Imagine an alien language – no, not French or Mandarin, something un-human, from another solar system. Would it incorporate all the ambiguities of human languages, or reproduce mathematical precision? I’ve not come across a Science Fiction story which mentions such ambiguities and sometimes it’s clear that the alien languages are more like algebra.
English is one of the most ambiguous of languages because of its grammatical simplicity. The word-endings that in Latin or German tell you how word A is related to word B are almost entirely lacking. Yet English is the nearest thing we humans have to a world language. So we have a wire coat hanger for hanging wire coats, signs advertising HAND CAR WASH to draw in people who want their hand cars washed and car boot sales at which you may expect to buy a car boot (trunk to Americans). To make things even more interestingly confusing, where writing something in full would make the meaning clear, we abbreviate, and so get the famous telegram exchange (which would be an exchange of texts today):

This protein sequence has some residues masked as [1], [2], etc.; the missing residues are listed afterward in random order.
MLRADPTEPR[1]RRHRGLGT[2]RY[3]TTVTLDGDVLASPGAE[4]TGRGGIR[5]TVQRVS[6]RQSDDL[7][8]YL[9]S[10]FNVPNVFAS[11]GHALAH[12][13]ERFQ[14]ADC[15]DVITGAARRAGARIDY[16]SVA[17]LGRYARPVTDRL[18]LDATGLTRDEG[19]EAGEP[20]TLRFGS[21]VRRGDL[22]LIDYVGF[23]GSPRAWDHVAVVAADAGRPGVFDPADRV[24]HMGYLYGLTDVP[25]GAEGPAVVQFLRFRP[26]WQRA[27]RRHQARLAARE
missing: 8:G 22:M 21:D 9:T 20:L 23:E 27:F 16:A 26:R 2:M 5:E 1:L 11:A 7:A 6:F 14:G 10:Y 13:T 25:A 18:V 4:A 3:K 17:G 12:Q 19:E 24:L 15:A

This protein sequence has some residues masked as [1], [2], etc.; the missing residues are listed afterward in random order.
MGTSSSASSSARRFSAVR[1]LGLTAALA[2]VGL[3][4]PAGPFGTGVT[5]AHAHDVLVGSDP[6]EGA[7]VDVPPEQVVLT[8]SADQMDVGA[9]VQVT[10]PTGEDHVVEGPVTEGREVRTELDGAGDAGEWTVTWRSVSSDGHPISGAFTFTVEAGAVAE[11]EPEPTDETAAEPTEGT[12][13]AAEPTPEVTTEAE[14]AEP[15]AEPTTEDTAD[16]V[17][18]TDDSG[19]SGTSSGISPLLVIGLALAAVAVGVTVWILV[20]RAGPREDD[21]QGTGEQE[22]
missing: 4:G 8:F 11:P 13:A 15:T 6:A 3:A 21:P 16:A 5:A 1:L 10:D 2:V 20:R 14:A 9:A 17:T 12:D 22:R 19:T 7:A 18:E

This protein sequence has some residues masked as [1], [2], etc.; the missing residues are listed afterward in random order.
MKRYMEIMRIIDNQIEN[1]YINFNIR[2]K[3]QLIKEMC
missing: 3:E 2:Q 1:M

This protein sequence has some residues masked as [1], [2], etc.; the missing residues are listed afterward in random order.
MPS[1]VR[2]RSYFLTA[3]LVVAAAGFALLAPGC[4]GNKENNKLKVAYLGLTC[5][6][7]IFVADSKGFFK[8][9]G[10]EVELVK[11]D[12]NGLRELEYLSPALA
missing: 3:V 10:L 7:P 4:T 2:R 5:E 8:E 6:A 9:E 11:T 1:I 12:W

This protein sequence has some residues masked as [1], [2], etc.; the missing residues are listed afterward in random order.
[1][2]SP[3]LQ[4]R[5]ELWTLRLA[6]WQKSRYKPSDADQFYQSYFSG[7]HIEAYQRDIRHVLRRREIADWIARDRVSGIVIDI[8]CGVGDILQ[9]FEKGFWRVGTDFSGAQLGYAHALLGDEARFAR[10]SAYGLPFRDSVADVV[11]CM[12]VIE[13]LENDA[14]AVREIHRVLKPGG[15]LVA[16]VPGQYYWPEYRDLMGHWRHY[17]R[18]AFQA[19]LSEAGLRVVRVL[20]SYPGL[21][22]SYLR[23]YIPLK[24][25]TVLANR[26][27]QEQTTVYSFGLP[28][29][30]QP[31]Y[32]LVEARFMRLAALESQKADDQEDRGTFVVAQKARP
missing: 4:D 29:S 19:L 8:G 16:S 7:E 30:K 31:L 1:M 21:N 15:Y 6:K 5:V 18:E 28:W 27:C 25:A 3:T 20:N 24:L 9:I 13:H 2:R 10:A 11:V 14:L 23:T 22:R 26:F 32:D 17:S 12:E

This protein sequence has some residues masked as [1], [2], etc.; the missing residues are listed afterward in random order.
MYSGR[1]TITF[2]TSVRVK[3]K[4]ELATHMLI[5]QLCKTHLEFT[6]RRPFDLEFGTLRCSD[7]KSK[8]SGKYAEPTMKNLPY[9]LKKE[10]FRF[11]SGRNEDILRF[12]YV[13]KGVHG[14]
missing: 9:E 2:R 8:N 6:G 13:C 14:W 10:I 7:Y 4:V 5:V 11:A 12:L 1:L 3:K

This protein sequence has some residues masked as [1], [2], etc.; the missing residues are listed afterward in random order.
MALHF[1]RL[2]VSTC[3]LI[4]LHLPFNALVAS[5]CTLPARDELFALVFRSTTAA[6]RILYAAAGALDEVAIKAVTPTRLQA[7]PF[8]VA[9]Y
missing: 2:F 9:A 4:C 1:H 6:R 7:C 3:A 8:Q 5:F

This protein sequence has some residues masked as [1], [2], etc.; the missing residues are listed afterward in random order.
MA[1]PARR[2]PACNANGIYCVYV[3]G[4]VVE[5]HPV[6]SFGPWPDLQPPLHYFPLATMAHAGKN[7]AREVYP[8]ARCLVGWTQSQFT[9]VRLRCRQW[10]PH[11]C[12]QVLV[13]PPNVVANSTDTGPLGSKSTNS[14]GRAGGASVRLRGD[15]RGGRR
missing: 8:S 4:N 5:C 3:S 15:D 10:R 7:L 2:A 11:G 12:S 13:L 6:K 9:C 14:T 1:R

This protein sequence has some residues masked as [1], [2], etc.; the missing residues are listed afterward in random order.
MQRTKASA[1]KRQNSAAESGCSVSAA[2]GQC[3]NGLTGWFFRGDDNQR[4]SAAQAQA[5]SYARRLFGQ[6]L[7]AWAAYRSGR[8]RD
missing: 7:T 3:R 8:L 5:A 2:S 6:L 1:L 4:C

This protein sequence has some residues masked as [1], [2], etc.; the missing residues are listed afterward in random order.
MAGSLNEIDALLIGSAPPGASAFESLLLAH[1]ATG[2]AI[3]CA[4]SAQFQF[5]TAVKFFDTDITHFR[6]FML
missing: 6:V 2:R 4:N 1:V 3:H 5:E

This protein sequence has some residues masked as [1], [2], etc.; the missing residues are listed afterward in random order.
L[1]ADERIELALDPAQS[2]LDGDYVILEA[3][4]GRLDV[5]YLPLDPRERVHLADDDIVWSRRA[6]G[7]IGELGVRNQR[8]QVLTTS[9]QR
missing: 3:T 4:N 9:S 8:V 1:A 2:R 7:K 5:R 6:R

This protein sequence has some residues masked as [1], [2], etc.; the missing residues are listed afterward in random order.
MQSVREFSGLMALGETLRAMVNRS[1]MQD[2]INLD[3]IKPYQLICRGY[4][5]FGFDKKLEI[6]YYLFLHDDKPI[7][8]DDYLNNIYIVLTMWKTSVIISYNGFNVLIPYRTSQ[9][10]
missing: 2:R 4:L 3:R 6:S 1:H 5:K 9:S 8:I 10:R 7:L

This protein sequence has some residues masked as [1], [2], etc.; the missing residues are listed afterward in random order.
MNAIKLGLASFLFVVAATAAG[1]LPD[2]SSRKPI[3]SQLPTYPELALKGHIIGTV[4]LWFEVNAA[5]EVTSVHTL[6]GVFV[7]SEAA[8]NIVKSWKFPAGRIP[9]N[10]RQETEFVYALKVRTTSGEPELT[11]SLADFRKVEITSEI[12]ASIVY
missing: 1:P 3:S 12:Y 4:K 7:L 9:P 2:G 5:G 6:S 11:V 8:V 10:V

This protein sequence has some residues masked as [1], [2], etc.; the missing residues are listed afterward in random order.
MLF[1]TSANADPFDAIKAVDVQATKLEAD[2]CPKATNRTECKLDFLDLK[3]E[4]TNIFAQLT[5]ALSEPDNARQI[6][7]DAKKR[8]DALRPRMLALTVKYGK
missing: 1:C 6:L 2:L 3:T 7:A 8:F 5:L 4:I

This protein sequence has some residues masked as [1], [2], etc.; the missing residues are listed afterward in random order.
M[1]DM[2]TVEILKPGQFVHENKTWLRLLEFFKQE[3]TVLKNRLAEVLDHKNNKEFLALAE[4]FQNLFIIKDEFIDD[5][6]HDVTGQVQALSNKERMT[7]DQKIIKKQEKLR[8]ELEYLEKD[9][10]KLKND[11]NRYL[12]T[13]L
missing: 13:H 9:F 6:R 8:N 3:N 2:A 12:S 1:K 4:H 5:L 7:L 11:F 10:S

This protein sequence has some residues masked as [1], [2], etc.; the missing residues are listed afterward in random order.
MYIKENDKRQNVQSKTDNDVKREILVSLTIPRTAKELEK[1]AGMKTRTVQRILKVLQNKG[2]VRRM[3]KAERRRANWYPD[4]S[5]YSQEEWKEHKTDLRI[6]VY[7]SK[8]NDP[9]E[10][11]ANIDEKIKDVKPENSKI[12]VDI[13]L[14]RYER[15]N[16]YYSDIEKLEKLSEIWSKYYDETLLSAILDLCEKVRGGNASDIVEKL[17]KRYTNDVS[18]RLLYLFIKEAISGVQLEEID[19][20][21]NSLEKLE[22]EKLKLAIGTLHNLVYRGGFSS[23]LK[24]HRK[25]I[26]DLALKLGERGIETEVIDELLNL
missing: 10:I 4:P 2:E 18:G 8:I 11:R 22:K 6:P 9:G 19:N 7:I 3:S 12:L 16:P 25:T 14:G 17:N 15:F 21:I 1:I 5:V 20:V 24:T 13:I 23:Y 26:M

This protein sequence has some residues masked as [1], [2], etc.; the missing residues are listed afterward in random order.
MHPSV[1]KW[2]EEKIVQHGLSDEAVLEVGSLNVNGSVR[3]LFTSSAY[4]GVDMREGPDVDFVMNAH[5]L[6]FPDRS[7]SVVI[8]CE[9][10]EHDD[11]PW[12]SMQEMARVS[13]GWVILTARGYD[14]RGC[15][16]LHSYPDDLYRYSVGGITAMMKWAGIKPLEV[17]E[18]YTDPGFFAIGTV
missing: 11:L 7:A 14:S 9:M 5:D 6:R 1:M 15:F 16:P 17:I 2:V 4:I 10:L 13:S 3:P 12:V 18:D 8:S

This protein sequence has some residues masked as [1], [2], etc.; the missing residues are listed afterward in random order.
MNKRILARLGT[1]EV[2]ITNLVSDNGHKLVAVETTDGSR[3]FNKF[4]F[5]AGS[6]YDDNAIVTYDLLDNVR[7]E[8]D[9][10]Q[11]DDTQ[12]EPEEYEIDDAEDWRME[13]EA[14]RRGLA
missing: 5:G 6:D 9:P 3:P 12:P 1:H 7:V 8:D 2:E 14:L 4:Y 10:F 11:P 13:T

HOW OLD CARY GRANT?
– OLD CARY GRANT FINE. HOW YOU?
It’s probably clear I have a strange sense of humour and you may have guessed I like puns. Childish? Creativity is often a matter of bringing together things that people haven’t thought of as connected and of looking at things in a different way. Chance collisions can make something new, just as mutations can create new life forms and far quicker evolutionary change than could happen through Darwin’s gradual, fractional adjustments.
The best academic lecturers from time to time say something that surprises their students and makes them think. How often has a poem made you think, “I’ve never looked at X in that way”?
And what kind of person would wear a wire coat? Chicken or barbed, anyway? Electrified?